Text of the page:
With only so much land, Singapore is dotted with skyscrapers like many other highly populated cities. The cost of housing in Singapore depends on a lot of factors like the location of the property and its proximity to the city. Would you prefer to live within or nearer downtown, or is it acceptable to commute and take public transport to work? Other things to consider are the age of the buildings and its fittings such as plumbing and electricals, availability of recreational facilities like a pool or gym, and space you need to accommodate your family and furnishings.
Space commands a premium price tag in Singapore. A four-bedroom bungalow in a landed property (garden included) can cost north of SGD 25,000 per month. Prime locations, especially those closest to the business district or with open spaces can rent as much as SGD 18,000 a month, while terraced and semi-detached houses may go for around SGD 9,000 to SGD 15,000 monthly.
For more modestly-sized options, there are condominiums which are popular among expatriate families since these offer additional amenities like a swimming pool or clubhouse, a children's playground, and even a gym. The average monthly rent can go anywhere from SGD 7,000 to as high as SGD 15,000 especially those nearer the city center. Those that are within a short walking distance of public transportation like bus stops or an MRT (Mass Rapid Transit) station will have an advantage but will certainly cost more.
By comparison, executive condominiums offer lower monthly fees while possessing similar facilities as private condominiums. An executive condominium or EC is similar to a condo unit in many ways except that an EC is subsidized by the government and thus bound by certain regulations and restrictions when it comes to rental and ownership.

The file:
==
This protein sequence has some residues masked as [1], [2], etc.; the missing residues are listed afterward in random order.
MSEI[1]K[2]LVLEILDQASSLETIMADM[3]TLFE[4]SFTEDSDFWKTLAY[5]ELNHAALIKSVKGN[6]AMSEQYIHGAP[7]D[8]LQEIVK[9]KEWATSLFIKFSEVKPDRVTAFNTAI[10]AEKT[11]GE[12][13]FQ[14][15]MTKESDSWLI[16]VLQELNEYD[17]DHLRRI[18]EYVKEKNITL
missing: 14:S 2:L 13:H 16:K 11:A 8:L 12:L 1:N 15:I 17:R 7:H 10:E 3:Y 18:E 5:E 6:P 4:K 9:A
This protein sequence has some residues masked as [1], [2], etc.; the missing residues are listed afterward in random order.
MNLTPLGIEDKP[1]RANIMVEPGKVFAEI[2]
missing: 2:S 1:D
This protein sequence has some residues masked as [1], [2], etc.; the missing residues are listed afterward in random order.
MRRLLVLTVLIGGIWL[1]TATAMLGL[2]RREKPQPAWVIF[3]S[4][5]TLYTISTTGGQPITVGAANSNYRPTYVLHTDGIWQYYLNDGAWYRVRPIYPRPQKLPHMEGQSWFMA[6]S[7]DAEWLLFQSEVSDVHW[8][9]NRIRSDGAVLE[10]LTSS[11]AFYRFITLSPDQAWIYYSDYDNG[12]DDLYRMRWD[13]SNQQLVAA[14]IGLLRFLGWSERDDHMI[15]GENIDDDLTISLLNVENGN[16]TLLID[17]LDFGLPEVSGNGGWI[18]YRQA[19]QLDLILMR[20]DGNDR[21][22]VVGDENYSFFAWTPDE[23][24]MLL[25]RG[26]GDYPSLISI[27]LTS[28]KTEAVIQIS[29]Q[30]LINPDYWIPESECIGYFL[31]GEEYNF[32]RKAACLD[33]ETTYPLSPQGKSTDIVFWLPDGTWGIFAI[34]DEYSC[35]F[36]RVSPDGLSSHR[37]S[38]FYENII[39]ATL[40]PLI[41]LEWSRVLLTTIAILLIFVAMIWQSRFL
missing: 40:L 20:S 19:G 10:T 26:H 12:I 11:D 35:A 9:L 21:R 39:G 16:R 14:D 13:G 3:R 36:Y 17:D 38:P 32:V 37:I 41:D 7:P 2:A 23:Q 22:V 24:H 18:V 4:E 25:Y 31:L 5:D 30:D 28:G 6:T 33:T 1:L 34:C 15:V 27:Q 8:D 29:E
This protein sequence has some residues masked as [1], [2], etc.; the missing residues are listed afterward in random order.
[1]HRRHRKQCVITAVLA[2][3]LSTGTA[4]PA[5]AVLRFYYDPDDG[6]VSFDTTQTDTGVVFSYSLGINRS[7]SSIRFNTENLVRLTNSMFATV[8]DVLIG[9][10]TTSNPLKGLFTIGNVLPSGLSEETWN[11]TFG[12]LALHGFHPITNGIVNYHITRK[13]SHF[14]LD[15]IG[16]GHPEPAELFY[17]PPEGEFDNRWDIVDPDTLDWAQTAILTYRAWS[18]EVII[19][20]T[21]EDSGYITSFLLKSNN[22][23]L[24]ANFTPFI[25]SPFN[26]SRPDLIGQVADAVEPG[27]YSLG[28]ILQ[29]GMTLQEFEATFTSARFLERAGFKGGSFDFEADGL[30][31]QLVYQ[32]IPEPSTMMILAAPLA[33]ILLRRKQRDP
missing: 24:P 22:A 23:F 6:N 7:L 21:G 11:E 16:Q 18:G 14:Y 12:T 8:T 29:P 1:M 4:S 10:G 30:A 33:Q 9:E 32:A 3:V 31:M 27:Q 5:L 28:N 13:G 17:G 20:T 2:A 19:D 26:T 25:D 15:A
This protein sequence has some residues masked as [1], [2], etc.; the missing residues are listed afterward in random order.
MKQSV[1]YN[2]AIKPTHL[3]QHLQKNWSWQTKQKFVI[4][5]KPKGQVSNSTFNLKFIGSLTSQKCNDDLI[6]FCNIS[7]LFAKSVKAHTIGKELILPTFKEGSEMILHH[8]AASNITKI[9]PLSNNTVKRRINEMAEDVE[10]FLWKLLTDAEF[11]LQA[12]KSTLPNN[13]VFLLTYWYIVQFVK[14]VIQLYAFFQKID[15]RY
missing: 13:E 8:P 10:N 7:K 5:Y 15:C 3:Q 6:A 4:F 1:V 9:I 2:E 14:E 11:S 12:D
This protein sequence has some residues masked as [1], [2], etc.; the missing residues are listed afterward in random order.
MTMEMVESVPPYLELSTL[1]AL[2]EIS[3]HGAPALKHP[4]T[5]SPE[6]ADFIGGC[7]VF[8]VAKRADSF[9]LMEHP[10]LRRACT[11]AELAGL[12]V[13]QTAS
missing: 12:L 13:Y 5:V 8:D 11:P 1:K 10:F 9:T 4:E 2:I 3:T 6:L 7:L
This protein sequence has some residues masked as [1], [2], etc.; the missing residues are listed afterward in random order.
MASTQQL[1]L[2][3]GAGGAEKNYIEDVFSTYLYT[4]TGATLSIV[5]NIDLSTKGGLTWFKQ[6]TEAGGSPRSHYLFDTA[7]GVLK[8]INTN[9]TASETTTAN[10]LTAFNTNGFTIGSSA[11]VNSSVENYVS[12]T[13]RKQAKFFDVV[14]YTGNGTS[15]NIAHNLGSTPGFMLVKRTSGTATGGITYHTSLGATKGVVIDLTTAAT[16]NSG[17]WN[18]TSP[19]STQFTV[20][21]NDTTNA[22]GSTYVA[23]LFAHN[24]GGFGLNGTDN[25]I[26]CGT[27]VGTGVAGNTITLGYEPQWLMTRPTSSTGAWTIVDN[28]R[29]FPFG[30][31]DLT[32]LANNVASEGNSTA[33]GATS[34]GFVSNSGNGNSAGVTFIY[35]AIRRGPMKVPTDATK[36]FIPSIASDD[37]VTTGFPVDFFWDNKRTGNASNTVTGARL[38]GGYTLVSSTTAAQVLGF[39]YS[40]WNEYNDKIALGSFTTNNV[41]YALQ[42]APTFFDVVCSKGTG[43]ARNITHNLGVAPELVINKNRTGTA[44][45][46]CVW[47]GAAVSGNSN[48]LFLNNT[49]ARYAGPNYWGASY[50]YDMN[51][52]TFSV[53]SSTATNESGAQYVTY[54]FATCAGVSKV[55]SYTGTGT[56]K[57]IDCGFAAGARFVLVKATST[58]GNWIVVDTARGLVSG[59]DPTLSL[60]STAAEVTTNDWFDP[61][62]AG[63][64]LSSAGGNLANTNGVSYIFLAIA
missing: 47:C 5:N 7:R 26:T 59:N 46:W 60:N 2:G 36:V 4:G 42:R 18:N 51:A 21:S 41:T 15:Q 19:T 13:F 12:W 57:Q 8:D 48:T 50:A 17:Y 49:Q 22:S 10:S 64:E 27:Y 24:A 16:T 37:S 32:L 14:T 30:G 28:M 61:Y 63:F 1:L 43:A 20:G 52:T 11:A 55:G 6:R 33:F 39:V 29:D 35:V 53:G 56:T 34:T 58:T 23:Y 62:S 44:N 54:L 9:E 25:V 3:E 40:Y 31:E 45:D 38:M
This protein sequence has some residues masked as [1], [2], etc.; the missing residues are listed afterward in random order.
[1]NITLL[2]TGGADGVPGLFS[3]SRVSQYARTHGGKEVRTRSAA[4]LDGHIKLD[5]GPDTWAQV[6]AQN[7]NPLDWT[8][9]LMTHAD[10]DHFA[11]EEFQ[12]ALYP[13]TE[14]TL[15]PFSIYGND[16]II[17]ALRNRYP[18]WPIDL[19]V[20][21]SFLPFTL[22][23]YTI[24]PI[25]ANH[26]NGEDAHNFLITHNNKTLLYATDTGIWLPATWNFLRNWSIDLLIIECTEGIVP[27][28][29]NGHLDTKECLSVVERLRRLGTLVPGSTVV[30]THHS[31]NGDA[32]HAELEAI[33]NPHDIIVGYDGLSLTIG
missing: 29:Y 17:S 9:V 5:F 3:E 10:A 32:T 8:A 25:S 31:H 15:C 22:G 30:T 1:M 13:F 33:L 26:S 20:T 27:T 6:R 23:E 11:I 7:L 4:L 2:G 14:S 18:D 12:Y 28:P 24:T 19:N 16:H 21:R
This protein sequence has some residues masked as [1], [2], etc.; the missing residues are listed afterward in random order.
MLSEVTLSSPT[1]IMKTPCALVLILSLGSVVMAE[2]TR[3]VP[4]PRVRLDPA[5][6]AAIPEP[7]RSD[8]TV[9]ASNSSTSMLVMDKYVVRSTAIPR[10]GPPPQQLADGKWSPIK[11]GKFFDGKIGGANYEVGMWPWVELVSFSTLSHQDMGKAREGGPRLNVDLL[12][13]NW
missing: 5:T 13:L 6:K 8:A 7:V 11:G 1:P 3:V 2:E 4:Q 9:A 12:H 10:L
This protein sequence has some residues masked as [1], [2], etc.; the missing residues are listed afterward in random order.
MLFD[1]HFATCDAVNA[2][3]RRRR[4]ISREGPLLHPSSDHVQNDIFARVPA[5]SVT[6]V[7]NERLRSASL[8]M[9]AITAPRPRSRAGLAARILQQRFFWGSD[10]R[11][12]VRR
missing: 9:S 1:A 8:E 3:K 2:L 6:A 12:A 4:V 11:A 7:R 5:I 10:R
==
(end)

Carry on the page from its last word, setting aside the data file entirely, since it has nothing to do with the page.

Also similar to condominiums are private apartments, with the exception of other amenities. The apartment buildings also tend to be older since private developers have veered towards condominiums instead.
The More Affordable Option: HDB Flats
Compared to public housing in other countries, HDB flats in Singapore can be quite spacious, with one-bedroom to three-bedroom options available. Rent is considerably more affordable for an HDB flat versus private apartments and condominiums, with three-bedroom versions near the city center going for around SGD 3,500. Depending on the location, flats farther from the business district usually go down to about SGD 2,500 to SGD 3,200. Do note that some older HDB flats may not be air-conditioned, and in the notorious heat and humidity of Singapore, you will definitely want to have one installed.
About 82 percent of Singapore locals live in HDB flats which are within easy distance of banks, wet markets, hawker centers, post offices, local schools, clinics, and shopping malls. Minus the swimming pool and fitness facilities, HDB blocks form an entire neighborhood that makes it easy to adjust to the local way of life.